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  #31  
Old 06-06-2013
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Re: The Maintenance Learning Curve to Competence Conundrum

Have belts on the list already. ?any other thoughts. Even if could afford a bigger boat. then would not be able to afford to live on it. Work or cruise. Easy choice. Oh Welll........... Think once boats get so big you are dependent on powered winches/bow thrushers etc. or need to arrange crew to sail them they're too damn big. mid 40s is just about right for a couple of old farts. Lke watches to be one person. Then know who screwed up. (grin).Have the powered stuff but can sail her without it. Still like Mark's thinking(GRIN). Maybe he'll take me sailing on his 70' one off. By the way like bubbly and strawberries.
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  #32  
Old 06-06-2013
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Re: The Maintenance Learning Curve to Competence Conundrum

Ah, Missed the belts.

Since you mention all the electrical/electronics, how about spare fuses in case one blows.
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Aside from what it teaches you, there is simply the indescribable degree of peace that can be achieved on a sailing vessel at sea. I guess a combination of hard work and the seemingly infinite expanse of the sea - the profound solitude - that does it for me. - Billy Campbell
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  #33  
Old 06-06-2013
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Re: The Maintenance Learning Curve to Competence Conundrum

I envy you all. I'm a newbie owner and I'm still in the stage where every job seems nearly overwhelming. I have a lot of tools to buy and a lot of books to read.

From the electrical system to minor fiberglass, it all seems daunting. I keep telling myself... 6 months ago I wasn't confident at the helm and now I'll slide Ms. Marisol into a slip like an old pro. I just need time and practice.
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  #34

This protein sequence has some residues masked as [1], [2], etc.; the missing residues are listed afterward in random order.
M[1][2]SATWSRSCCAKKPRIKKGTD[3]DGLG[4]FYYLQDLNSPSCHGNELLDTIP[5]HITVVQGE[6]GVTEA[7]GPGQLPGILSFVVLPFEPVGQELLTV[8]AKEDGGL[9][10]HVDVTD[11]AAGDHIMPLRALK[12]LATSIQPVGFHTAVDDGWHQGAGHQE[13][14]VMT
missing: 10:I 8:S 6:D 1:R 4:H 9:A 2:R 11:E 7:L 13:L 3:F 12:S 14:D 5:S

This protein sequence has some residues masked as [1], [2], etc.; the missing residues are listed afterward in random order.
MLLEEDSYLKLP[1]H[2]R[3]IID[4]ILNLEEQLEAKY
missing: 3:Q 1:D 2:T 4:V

Old 06-07-2013
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Re: The Maintenance Learning Curve to Competence Conundrum

I showed up at the marina with a 42' boat and the ambition to go cruising. 3 years later my dockmates told me they didn't think I would make it and were happy I proved them wrong.

Replaced thru hulls & miles of hose
dried out and sealed up rudder
removed prop shaft to add new dripless shaft seal and coupler
changed out the 110v refer compressor for a 12 volt version
replaced steering conduit and cable
ripped out old house bank, built new bigger battery box and installed and wired new battery bank
added second battery charger and fused them both
replaced aircon and fixed poor ductwork
installed radar & chartplotter
installed solar panels and wind generator
various small cabinetry upgrades
tracked down leaks and fixed them
splicing, wiring, painting, varnishing

Meanwhile, admiral:
replaced bimini top & windows
recovered cockpit cushions
recovered salon cushions
supported my efforts

and we taught ourselves how to sail

I give credit to Nigel Calder and to internet resources like this one for making tons of information available.

Just Do It!
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  #35  
Old 06-07-2013
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Re: The Maintenance Learning Curve to Competence Conundrum

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Originally Posted by TheWollard View Post
I'm still in the stage where every job seems nearly overwhelming. I have a lot of tools to buy and a lot of books to read.